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FAMILY STORIES

 

 

The Slee Family ....
 

Researched in 1976
by
Gerald Devey (Exeter, Devon)
&
Max Slee (Adelaide, South Australia).
The following are extracts (with his kind permmision) from Max Slee's book printed in 1976

There were two distinct Slee families in Devon in the late 1400's, one family just north of Barnstaple in the neighbouring parishes of East Down and Shirwell, and the other at Coldridge near the centre of Devon. Over ensuing centuries the members of these families dispersed over most of Devon, although until the 1700's they tended to remain in clusters. These two major families apparently evolved independently of each other and were possibly not related. The origin of the surname is uncertain, being either (a) a nickname – sly, artful, sagacious, or (b) an occupational name – a slay maker made shuttles used in weaving, or (c) a place name – slea or sley being Old English for a grassy slope. This is a summary of the Slee family of Coldridge.

When Queen Elizabeth I came to the Throne in 1558 she had to find money to pay off the debts of her father and others of her family, so she had the grass lands ploughed up (perhaps the Parks of Coldridge). On 26th January, 1562 she sold `in fee simple to John Waldron of Tiverton and Robert Northcote the elder of Crediton, the rectory of Colridge, Devon, to hold in free socage Issues from all Saints last, the advowsons of the Vicarage reserved'.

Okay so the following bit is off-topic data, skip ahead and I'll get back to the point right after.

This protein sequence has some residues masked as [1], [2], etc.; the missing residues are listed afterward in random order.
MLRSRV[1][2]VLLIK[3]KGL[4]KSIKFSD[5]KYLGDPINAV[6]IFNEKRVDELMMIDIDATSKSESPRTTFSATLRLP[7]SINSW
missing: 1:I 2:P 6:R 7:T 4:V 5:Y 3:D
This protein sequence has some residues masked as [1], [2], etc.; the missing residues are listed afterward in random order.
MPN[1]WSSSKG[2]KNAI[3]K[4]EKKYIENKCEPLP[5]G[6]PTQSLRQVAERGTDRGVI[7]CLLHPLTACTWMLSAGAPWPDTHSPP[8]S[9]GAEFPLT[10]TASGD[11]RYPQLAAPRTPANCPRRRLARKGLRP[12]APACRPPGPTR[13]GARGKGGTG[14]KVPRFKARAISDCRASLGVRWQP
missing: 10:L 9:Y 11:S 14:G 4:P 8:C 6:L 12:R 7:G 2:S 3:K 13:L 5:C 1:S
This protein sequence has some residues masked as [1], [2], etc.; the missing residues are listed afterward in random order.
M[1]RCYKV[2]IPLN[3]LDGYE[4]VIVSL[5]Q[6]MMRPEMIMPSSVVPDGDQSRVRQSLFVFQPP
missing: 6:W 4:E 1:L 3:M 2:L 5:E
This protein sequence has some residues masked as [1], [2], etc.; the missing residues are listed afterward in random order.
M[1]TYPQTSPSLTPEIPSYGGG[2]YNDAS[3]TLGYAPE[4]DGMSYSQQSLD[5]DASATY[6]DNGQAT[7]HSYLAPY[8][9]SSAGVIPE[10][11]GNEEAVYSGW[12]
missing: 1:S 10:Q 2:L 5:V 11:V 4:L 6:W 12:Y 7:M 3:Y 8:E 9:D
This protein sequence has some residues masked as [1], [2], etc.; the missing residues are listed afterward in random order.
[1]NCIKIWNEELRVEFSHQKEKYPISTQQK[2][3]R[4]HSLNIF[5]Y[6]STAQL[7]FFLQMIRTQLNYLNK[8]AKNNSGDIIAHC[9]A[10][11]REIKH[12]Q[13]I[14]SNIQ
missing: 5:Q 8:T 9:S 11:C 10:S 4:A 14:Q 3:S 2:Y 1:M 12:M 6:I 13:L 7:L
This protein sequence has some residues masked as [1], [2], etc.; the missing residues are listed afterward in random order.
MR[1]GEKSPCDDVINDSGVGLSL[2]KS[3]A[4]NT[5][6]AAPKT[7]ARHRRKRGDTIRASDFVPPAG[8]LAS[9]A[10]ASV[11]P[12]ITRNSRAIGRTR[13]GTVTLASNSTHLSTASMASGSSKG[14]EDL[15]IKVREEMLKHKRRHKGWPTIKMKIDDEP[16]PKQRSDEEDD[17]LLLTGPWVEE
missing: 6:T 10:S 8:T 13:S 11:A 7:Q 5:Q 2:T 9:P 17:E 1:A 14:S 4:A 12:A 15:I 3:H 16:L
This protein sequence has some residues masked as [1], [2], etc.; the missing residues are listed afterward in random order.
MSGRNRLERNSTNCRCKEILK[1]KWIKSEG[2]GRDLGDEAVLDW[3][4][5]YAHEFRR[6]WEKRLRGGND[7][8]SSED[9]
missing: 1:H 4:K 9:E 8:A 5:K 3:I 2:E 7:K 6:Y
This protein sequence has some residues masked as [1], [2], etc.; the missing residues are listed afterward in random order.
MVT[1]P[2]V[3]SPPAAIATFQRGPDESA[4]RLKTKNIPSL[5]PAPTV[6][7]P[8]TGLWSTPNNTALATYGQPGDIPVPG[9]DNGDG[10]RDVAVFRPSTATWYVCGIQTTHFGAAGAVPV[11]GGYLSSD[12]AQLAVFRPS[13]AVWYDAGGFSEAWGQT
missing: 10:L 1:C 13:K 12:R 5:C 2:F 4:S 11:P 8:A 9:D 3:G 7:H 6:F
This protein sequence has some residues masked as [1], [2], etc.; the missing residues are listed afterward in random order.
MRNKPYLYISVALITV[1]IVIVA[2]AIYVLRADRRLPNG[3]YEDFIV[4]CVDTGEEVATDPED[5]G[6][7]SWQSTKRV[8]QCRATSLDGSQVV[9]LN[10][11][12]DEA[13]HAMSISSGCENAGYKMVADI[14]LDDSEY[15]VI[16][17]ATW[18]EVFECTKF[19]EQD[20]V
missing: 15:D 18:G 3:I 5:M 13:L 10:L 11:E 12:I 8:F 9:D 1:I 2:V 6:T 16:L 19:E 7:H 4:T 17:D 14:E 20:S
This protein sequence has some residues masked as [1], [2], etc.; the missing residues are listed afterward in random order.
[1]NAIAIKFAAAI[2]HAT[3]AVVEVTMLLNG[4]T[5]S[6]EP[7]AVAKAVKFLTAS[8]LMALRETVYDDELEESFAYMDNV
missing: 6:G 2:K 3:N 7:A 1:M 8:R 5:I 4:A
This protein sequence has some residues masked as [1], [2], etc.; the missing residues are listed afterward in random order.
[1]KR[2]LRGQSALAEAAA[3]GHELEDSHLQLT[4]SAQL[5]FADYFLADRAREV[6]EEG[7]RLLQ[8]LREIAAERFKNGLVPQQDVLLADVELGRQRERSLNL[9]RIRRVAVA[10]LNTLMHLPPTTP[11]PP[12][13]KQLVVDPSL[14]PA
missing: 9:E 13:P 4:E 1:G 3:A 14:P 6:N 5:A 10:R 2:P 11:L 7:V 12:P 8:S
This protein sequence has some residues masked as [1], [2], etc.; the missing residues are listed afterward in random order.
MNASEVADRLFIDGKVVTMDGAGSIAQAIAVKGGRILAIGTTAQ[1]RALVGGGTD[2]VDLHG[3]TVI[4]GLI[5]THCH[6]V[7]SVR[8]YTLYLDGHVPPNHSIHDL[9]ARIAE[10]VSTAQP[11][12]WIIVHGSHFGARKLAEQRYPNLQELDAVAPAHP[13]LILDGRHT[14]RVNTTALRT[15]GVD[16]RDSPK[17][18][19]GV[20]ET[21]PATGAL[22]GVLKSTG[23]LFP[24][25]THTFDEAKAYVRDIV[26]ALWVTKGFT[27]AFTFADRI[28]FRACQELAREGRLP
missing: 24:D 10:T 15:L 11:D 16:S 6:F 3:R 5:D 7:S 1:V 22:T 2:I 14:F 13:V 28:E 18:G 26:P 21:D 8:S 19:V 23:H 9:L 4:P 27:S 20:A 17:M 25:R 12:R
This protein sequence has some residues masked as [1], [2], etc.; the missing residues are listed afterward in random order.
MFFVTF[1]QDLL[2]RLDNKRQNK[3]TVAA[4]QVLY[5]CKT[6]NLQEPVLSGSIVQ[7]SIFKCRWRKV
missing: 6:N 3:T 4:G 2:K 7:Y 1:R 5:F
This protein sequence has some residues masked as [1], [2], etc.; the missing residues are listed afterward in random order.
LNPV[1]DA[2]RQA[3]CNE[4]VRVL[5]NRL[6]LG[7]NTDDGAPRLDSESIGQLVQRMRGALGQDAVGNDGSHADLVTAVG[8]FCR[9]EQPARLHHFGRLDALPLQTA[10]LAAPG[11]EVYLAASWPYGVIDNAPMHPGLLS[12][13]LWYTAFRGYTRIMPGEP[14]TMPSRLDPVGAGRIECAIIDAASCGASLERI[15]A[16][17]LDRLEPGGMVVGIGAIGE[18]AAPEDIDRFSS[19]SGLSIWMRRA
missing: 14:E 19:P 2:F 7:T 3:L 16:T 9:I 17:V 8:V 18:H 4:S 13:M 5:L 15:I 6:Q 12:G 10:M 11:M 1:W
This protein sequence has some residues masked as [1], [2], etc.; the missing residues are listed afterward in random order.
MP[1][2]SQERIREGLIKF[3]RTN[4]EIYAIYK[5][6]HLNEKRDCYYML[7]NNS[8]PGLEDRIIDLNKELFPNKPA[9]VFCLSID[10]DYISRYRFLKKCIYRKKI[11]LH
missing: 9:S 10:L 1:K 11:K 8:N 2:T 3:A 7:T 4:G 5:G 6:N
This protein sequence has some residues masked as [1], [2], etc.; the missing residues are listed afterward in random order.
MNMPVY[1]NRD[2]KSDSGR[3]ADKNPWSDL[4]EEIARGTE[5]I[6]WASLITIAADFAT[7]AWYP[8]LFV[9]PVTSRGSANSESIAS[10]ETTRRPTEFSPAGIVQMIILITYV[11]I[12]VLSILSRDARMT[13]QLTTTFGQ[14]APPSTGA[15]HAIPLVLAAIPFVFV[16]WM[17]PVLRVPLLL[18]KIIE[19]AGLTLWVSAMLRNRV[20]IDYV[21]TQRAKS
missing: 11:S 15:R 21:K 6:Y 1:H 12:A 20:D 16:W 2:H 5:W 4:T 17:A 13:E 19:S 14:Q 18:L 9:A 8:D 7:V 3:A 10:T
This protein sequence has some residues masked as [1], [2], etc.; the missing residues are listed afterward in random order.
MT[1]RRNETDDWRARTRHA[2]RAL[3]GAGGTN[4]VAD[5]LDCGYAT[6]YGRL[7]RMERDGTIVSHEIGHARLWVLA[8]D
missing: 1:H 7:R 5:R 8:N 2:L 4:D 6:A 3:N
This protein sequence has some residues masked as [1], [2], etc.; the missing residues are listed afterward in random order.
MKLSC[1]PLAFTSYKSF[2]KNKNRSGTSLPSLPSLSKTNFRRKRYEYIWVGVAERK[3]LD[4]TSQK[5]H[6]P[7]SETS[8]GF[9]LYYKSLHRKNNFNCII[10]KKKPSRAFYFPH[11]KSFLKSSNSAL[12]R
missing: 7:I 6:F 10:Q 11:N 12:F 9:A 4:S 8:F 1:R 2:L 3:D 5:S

An Indenture, tripartite, was made on 19th July, 1625,

"between Roger Slee of Tiverton, Merchant, son and heir of the said George Slee of the first part; William Slee of Uplowman, William Hame (son-in-law of George Slee), William Coleman (son-in-law of George Slee), William Spurway (son-in-law of George Slee), John Berry (son-in-law of George Slee), Robert Dayman, Peter Blundell (nephew of George Slee), Peter West, Peter Spurway, Thomas Bury, and three others, all of Tiverton, being nominated as (Trustees in the Indenture, of the second part, and Johane Slee, widdowe, Executrix of the last Will and Testament of George Slee, of the third part; wherein it is recited that she, by the advise of her overseers had purchased a plote of ground within the town of Tyverton neere adjoining to the dwelling house of the said George Slee, in Peter Street there, and hath erected and built uppon the same plote of ground six dwelling houses for six poore women to dwell in, etc."

She purchased no yearly rent or annuity, but made over to her son Roger Slee, £360 for the purpose of carrying out that part of the Testator’s Will. Roger Slee therefore conveyed to the said Trustees "herein appointed and before named, and their heirs, an estate of inheritance of and in the rectory sheafe and parsonage impropriate of Coldrige in the County of Devon with all and singular his rights, members, and appurtenances" of which the testator died seized, with a proviso that they should reconvey to the said Roger Slee the said Rectory and parsonage for three thousand years, reserving the annual rent of £20. The said rent was to be paid over by the Trustees to the Church-wardens and their successors and to be applied by them for the reparation of the almshouses and for the maintenance of the almswomen, etc.